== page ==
Today's Veterinary Business

JUN 2018

Today’s Veterinary Business provides information and resources designed to help veterinarians and office management improve the financial performance of their practices, allowing them to increase the level of patient care and client service.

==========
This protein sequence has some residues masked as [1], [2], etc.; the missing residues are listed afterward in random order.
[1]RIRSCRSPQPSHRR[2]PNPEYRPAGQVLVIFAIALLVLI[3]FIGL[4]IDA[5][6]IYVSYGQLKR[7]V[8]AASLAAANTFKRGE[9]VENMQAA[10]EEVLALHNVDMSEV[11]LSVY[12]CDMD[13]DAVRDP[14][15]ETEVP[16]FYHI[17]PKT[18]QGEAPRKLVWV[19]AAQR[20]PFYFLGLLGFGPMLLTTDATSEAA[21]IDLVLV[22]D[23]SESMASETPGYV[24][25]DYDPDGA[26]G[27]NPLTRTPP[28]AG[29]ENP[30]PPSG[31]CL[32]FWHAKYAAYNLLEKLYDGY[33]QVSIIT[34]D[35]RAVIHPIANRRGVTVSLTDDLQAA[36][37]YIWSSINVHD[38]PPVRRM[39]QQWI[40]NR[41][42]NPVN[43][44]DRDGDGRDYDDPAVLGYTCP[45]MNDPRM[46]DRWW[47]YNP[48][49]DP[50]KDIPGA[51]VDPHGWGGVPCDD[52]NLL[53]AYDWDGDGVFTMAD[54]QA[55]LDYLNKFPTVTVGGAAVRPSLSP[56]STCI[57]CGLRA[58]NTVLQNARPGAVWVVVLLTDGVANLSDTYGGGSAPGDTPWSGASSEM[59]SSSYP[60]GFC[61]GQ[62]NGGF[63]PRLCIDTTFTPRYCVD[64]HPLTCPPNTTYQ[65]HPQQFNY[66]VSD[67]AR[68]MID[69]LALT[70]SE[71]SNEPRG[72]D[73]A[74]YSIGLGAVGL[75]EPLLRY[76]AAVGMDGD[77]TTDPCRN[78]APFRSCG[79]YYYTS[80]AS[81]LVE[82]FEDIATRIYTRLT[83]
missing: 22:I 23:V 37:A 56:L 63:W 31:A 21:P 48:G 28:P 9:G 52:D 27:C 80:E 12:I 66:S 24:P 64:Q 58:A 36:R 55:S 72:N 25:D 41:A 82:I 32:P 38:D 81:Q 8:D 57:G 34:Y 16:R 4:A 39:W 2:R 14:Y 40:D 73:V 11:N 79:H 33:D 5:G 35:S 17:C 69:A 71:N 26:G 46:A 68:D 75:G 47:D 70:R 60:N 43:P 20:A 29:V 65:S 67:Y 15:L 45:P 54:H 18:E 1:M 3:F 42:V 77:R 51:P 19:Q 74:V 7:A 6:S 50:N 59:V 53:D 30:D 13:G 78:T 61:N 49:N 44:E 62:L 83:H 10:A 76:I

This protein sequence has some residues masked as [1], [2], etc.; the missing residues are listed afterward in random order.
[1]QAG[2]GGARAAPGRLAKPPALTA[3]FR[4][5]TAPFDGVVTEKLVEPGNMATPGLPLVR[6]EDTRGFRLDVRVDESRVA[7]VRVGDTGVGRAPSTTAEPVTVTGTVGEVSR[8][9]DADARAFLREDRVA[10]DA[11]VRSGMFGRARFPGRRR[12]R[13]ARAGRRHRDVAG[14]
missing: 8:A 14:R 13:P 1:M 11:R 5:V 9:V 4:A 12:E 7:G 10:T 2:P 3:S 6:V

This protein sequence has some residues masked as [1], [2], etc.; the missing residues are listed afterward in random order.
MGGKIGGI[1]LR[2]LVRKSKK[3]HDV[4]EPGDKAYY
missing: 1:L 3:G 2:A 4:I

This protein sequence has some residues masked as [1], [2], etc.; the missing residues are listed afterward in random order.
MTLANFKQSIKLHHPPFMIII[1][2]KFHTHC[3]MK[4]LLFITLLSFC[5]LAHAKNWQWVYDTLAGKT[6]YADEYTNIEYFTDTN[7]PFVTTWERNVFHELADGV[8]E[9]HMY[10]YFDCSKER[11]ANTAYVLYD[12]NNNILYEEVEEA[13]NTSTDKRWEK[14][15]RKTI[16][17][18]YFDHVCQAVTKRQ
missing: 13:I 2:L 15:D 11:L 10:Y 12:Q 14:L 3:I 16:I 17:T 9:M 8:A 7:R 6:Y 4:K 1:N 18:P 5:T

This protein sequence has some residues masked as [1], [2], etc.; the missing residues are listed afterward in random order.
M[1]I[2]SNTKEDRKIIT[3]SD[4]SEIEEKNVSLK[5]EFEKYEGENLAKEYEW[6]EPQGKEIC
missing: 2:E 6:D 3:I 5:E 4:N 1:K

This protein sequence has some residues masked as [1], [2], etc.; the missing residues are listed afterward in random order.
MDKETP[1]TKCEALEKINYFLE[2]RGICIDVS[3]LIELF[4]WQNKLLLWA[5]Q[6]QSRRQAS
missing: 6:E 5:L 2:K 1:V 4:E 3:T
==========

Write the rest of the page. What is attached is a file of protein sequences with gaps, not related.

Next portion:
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number of people who followed the recommended STAR response method was next to none. Others gave fairly comprehensive answers but revealed concern- ing negative informa- tion about themselves. By and large, appli- cants typed vague one-sentence replies with little regard for the English language. My applicant pool quickly went from 600 to a chosen few for whom I could begin the process of phone, formal and working interviews. Staff for Shortages We operate most tranquilly when a good portion of our team prefers to — and can afford to — work at three-quarters time but is willing to pick up shifts as needed. This gives me the ability to approve and cover time off easily and does not send the team into a panic when some- one hands in their notice. Many people have room in their sched- ule to pick up a half or whole day throughout the week without putting them into overtime and consuming all their energy. This allows teammates to vacation or tend to personal needs at will, and it buys me valuable time when searching for a needed new hire. This staffing model is more relaxed but also more expen- sive. Four employees working 30 hours a week and earning full-time benefits are needed to cover for three employees working 40 hours and earning the same benefits. I argue, however, that the expense is outweighed by the cost of overworking the team or being frequently understaffed, which can environment, welcoming the opportunity to educate students, and sharing our experiences with friends and colleagues has made our hospital a desirable place to work. Our reputation has been a slow build but has paid off with a recent wave of unsolicited applications from experienced, qualified, local technicians and receptionists. Even when we are fully staffed and a great applica- tion crosses my desk, I will at least offer an interview to entertain a possible job offer. Through a mass applicant filtering process, flexible schedul- ing and reputation management, hiring has moved from a dreaded task to one I can take in stride along with the other routine issues thrown my way in a given week. Such is the life of a veterinary practice manager. result in undesirable consequences such as decreased client service, increased risk of patient care mis- takes, reduced team morale, and employee burnout and turnover. All factors being equal, I seek candidates who fit and appreciate this scheduling model. Build a Reputation Our most dedicated new hires often are those we acquire from outside a public job posting. Student externs, acquaintances of current employees, clients and lo- cal veterinary professionals looking for a change are some of our best recruits. In some ways, crossing paths with these people has been about good luck and timing, but more often it's about outreach and our hospital's reputation. Making a conscious effort to build an employee-centric work Take Charge columnist Abby Suiter is practice manager at Daniel Island Animal Hospital in Charleston, South Carolina. Leadership TAKE CHARGE Student externs, acquaintances of current employees, clients and local veterinary professionals looking for a change are some of our best recruits. When you help a pet, you help their human – and your practice too. The human-animal bond has been proven to improve the health and well-being of both pets and pet owners. Understanding the science behind it and receiving practical training will help strengthen the human-animal bond and your practice at the same time. Get the certification pet owners will be looking for. NAVC.com/HAB Presented By: Founding Educational Partner: Title Sponsors:

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